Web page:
So, of course, they're going to use every tool at their disposal right, which in certain cases includes AI right, and so I would bet one of these is probably the New York Times, and the New York Times is suing open AI for doing what the New York Times does, which is to gather data and analyze it in the machine and then use it for their purposes, which are commercial. And that's what I'm trying to argue is that, is that Forget about the machine versus the peer person, the company versus the company. New York Times is a commercial enterprise. The information is commercial enterprise. Open AI is commercial enterprise. That's makes an even playing field. They're all commercial enterprises.

0:40:35 - Paris Martineau
But I think part of the difference is that, in the case of something like open AI, what is being sold is explicitly the machine that is trained on the use of this machine that is getting smarter because it is trained on a Specific data set that is growing ever larger. In the case of, say, like the New York Times or some other a journalistic example, an AI model is being used to go through a large data set which might be One sentence, a reference to which will be like one sentence in a story that is like of three to four thousand words. I think it's very different because ultimately, in the case of like the New York Times, the commercial aspect of the enterprise is you're paying for a subscription to a body of work produced by thousands of journalists. Versus Open AI, you're paying to use a commercial tool that derives its value from the work of others.

0:41:33 - Jeff Jarvis
Drives its value from isn't the information. That information, by the way, is free, because you can't copyright information in an enlightened society. What it's driving the value from is grammar, it's the, it's the Coincident placement of words and the tokenization that occurs as a result.

0:41:50 - Paris Martineau
So it's learning how to speak, so that skill is speaking grammar is all that matters, then why doesn't you know, open AI and these other places just totally Swerve this issue and exclusively use uncut, like works where copyright is expired to train all their data set? It's because? The answer that is because they want up to date information so they can provide people with Correct, relevant new info, because that's what they're getting out of it. Well, they search for something.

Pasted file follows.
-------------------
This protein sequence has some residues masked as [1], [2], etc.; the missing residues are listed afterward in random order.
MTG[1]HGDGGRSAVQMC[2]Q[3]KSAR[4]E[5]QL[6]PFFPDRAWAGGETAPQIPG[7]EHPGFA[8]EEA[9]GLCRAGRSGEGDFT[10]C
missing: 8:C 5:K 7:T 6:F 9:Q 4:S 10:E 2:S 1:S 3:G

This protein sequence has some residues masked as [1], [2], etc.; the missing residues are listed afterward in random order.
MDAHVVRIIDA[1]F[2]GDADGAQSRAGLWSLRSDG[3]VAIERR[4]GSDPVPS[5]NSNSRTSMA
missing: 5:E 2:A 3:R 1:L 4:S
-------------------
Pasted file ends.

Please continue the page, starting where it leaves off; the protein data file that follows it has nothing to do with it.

0:42:19 - Jeff Jarvis
But of course, the models are stale and you don't actually get current information. This is where I've been arguing from the. What I've interviewed the CTO of shipstand, the Swedish publisher or Norwegian publisher, both on AI inside show with Jason is I've been arguing that we and new should create an API for news, that we should make our content available to them with a deal and say here, here, you have a key to this API to get current information when you need it. And that's what's happening in Europe. I really wanted to go. There's a. There's a conference in April on on AI and media In Copenhagen next month with it they can't go to, which is killing me because they have a different attitude.

They're trying to say when can we mutually benefit here and use this going forward? And Norway is building its own LLMs with its own stuff to do that. It's a smart way, whereas what's happening here is the New York Times is suing them, say get out, stay out. Well, the truth is New York Times is fungible. Open AI doesn't have to use the New York Times. It can use lots of content, lots and lots of it can use business insider Right when they've done a deal with with it is yeah.